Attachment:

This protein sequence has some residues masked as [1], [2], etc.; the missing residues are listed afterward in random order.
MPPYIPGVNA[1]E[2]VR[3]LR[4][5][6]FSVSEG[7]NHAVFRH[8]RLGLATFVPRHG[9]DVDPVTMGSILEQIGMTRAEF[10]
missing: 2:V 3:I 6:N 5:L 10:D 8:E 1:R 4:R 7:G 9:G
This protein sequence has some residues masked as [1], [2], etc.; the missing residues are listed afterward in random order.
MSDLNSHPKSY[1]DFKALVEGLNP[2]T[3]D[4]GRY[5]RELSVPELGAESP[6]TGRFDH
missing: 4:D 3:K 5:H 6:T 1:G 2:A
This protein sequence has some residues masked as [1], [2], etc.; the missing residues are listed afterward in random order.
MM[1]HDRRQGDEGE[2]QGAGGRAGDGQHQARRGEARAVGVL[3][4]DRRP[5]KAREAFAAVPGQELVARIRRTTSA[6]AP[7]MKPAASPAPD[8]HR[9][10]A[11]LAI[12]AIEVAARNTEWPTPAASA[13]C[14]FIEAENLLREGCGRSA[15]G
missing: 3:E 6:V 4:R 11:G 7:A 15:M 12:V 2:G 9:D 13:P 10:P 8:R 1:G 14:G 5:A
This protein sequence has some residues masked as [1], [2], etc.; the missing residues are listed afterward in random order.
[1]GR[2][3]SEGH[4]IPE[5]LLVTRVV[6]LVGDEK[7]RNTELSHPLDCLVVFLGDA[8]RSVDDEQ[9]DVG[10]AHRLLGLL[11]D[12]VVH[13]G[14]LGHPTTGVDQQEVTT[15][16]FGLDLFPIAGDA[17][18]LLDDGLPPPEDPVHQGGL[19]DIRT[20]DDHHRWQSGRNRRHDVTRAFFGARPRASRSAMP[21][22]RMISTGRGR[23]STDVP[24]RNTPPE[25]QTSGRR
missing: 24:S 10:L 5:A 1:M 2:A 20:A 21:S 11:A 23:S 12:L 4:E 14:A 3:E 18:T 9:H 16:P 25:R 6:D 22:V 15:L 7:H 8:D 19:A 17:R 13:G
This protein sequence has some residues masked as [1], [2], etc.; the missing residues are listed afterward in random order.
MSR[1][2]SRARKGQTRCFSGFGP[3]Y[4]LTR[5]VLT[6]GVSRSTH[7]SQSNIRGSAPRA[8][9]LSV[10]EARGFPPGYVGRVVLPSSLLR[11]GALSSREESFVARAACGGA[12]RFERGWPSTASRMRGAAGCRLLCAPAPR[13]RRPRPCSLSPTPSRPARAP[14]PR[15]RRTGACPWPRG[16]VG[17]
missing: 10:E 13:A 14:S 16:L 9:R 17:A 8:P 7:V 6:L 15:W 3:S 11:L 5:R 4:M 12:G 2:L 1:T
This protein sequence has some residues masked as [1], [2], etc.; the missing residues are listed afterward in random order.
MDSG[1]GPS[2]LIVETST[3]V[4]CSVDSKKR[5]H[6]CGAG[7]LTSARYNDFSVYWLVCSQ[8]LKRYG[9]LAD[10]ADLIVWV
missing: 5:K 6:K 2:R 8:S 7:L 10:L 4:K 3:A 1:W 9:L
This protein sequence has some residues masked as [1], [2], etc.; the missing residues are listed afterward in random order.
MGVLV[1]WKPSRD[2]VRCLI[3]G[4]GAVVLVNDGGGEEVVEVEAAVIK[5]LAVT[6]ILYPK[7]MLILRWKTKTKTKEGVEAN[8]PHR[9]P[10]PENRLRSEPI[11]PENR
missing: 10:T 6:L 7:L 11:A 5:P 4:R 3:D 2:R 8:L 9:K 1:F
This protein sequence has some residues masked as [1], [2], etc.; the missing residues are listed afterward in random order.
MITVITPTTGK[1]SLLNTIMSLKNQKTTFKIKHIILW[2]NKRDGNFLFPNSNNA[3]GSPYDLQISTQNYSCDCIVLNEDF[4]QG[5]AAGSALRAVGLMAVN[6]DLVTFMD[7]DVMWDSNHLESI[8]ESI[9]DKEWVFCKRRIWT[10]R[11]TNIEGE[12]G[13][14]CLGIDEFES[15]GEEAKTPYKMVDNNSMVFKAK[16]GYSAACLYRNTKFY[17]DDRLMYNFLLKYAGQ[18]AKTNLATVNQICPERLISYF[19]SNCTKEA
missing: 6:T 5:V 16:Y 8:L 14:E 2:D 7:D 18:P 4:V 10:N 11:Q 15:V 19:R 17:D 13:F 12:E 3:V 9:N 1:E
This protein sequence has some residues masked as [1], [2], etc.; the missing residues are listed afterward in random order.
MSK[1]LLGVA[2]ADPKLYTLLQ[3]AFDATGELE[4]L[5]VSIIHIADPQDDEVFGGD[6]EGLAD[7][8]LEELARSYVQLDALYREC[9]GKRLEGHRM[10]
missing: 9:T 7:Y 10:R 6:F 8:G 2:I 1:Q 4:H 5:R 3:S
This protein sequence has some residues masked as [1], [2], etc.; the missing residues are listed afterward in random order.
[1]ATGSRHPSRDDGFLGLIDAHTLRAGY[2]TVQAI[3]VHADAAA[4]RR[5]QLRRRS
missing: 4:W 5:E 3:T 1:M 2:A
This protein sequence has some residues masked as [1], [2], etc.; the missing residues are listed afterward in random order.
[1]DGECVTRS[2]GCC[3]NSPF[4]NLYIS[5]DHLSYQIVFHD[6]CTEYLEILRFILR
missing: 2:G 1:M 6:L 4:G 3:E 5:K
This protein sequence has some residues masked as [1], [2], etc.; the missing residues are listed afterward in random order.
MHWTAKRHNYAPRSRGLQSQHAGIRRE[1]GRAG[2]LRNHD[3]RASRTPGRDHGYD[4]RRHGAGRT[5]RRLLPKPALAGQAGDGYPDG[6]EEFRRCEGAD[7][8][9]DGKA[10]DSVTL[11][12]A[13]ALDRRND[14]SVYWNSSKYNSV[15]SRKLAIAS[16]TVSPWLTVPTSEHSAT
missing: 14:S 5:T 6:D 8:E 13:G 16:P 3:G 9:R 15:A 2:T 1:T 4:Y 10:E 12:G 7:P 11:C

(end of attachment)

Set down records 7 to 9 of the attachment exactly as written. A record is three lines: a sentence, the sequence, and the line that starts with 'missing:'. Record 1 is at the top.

This protein sequence has some residues masked as [1], [2], etc.; the missing residues are listed afterward in random order.
MGVLV[1]WKPSRD[2]VRCLI[3]G[4]GAVVLVNDGGGEEVVEVEAAVIK[5]LAVT[6]ILYPK[7]MLILRWKTKTKTKEGVEAN[8]PHR[9]P[10]PENRLRSEPI[11]PENR
missing: 10:T 6:L 7:L 11:A 5:P 4:R 3:D 2:R 8:L 9:K 1:F
This protein sequence has some residues masked as [1], [2], etc.; the missing residues are listed afterward in random order.
MITVITPTTGK[1]SLLNTIMSLKNQKTTFKIKHIILW[2]NKRDGNFLFPNSNNA[3]GSPYDLQISTQNYSCDCIVLNEDF[4]QG[5]AAGSALRAVGLMAVN[6]DLVTFMD[7]DVMWDSNHLESI[8]ESI[9]DKEWVFCKRRIWT[10]R[11]TNIEGE[12]G[13][14]CLGIDEFES[15]GEEAKTPYKMVDNNSMVFKAK[16]GYSAACLYRNTKFY[17]DDRLMYNFLLKYAGQ[18]AKTNLATVNQICPERLISYF[19]SNCTKEA
missing: 6:T 5:V 16:Y 8:L 14:E 2:D 7:D 18:P 4:V 10:N 11:Q 15:V 19:R 17:D 13:F 12:E 3:V 9:N 1:E
This protein sequence has some residues masked as [1], [2], etc.; the missing residues are listed afterward in random order.
MSK[1]LLGVA[2]ADPKLYTLLQ[3]AFDATGELE[4]L[5]VSIIHIADPQDDEVFGGD[6]EGLAD[7][8]LEELARSYVQLDALYREC[9]GKRLEGHRM[10]
missing: 9:T 7:Y 10:R 6:F 8:G 2:I 1:Q 4:H 5:R 3:S